The last few weeks have provided a couple of stunning reminders that in sport the apparently impossible rarely is. Earlier this month, Newcastle scored four times in 19 minutes to overcome a seemingly unassailable 4-0 deficit against Arsenal, the greatest comeback in Premiership history. And then yesterday England tied with India in the Cricket World Cup, despite being set a target of 338, finishing one run short of the third highest run chase in history.
These events bring back memories of an incredible eighteenth months in the middle of the last decade when on three separate occasions I felt like I was witnessing sporting history, epic comebacks, the likes of which I had never seen before and haven’t since. The first was the 2004 American League Championship Series, where the Boston Red Sox were an inning away from a 4-0 whitewash to their hated rivals the New York Yankees before recovering to win the series 4-3. In the process, they became the only side in Major League Baseball history to overturn a three game deficit. The second (of course) is the ‘Miracle of Istanbul’: the 2005 Champions’ League Final, where the fifth best team in England triumphed over AC Milan despite being 3-0 behind at half-time. Finally, the following March South Africa saw Australia score more runs than any cricket team had ever done before, and then went four better, in officially the greatest one-day international ever.
All of these occasions were incredibly tense and suspenseful, swinging one way then the other. In each of them, the identity of the victor was in doubt until the very end. Arsenal could have scored a winner in the dying minutes; the Yankees took game 5 to extra innings; the Champions’ League final went to penalties and both cricket matches involved nail biting final overs where all three results were possible. Yet such sporting drama is hardly uncommon: this season will have seen hundreds of last minute goals, and Twenty20 cricket matches almost inevitably end unpredictable last overs.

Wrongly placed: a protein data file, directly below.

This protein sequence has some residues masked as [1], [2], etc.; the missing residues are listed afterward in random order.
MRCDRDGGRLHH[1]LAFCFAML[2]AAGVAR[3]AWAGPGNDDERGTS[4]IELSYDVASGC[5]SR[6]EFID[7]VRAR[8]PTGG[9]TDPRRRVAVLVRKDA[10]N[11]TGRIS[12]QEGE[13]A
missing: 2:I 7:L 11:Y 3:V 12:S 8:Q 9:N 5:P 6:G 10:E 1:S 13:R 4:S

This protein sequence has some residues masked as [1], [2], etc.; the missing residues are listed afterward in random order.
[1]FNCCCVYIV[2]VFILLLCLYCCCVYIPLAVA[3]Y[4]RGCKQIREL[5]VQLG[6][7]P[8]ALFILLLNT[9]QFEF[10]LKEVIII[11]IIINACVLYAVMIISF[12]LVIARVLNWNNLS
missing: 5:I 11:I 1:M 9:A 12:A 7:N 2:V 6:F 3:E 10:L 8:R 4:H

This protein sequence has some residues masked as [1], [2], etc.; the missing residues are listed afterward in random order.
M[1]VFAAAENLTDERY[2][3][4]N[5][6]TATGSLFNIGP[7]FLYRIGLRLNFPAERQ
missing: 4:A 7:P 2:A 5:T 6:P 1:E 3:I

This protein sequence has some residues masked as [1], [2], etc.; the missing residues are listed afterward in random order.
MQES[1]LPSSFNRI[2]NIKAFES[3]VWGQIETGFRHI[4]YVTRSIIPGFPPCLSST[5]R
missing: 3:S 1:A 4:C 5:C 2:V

In a discussion of Twenty20 cricket, David Mitchell (of all people) hit upon the key point, the reason that Arsenal-Newcastle and India-England are so significant, and will live on in the memory beyond most of the other sporting action this year:
Sport is, in essence, the earliest and best form of reality TV (obviously it predates TV - before that, it was just "reality stuff you watch"). It's compelling because it's really happening and no one knows what the outcome will be, and whether it will be exciting and satisfying, a dull anti-climax, or maddeningly unjust
So when sport is thrilling, it's much more so than a Bourne film or an episode of 24, purely because it might have been boring; you've made the investment of time, you've taken the risk, so when the outcome is worth seeing, you're reaping the emotional reward. And there is simply less of that investment involved in Twenty20 than in Test cricket so it can't be as exciting - end of story. It may be a percentage choice for something relatively entertaining but it'll never hit the heights of the climax of an Ashes series because there haven't been five five-day matches over which the campaign has been waged - and that's without counting the hundred years of rivalry, and the literal years of total time spent actually playing over that period, which raise the stakes even more